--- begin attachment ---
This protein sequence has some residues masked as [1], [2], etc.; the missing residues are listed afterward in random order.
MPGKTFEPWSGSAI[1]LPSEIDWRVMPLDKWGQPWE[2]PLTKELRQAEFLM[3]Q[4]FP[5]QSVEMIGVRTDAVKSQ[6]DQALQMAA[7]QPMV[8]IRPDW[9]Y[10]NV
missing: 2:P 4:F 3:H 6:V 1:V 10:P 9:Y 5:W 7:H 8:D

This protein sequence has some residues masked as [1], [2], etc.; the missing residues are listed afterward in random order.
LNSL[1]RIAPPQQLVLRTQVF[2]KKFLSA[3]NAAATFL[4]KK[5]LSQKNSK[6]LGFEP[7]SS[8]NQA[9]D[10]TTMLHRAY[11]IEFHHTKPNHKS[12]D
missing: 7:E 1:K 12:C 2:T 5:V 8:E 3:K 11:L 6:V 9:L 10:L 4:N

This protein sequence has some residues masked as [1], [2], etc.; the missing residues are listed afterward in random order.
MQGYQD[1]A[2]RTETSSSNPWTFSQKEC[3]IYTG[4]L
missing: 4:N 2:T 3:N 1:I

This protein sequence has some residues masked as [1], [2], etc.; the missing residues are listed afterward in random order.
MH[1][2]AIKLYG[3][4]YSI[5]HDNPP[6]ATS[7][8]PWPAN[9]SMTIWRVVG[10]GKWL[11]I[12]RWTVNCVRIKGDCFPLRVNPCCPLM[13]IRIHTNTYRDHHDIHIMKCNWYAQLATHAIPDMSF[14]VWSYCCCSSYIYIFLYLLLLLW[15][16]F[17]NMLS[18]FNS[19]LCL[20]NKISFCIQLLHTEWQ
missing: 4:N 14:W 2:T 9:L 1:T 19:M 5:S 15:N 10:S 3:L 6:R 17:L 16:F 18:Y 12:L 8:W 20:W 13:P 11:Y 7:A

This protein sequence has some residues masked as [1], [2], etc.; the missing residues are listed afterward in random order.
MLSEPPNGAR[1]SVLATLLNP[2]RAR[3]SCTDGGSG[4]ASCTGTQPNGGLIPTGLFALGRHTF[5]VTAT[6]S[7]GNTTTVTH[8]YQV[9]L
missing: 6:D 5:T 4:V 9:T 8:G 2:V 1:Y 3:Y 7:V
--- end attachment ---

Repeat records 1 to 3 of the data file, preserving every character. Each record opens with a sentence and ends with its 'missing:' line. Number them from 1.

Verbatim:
This protein sequence has some residues masked as [1], [2], etc.; the missing residues are listed afterward in random order.
MPGKTFEPWSGSAI[1]LPSEIDWRVMPLDKWGQPWE[2]PLTKELRQAEFLM[3]Q[4]FP[5]QSVEMIGVRTDAVKSQ[6]DQALQMAA[7]QPMV[8]IRPDW[9]Y[10]NV
missing: 2:P 4:F 3:H 6:V 1:V 10:P 9:Y 5:W 7:H 8:D

This protein sequence has some residues masked as [1], [2], etc.; the missing residues are listed afterward in random order.
LNSL[1]RIAPPQQLVLRTQVF[2]KKFLSA[3]NAAATFL[4]KK[5]LSQKNSK[6]LGFEP[7]SS[8]NQA[9]D[10]TTMLHRAY[11]IEFHHTKPNHKS[12]D
missing: 7:E 1:K 12:C 2:T 5:V 8:E 3:K 11:L 6:V 9:L 10:L 4:N

This protein sequence has some residues masked as [1], [2], etc.; the missing residues are listed afterward in random order.
MQGYQD[1]A[2]RTETSSSNPWTFSQKEC[3]IYTG[4]L
missing: 4:N 2:T 3:N 1:I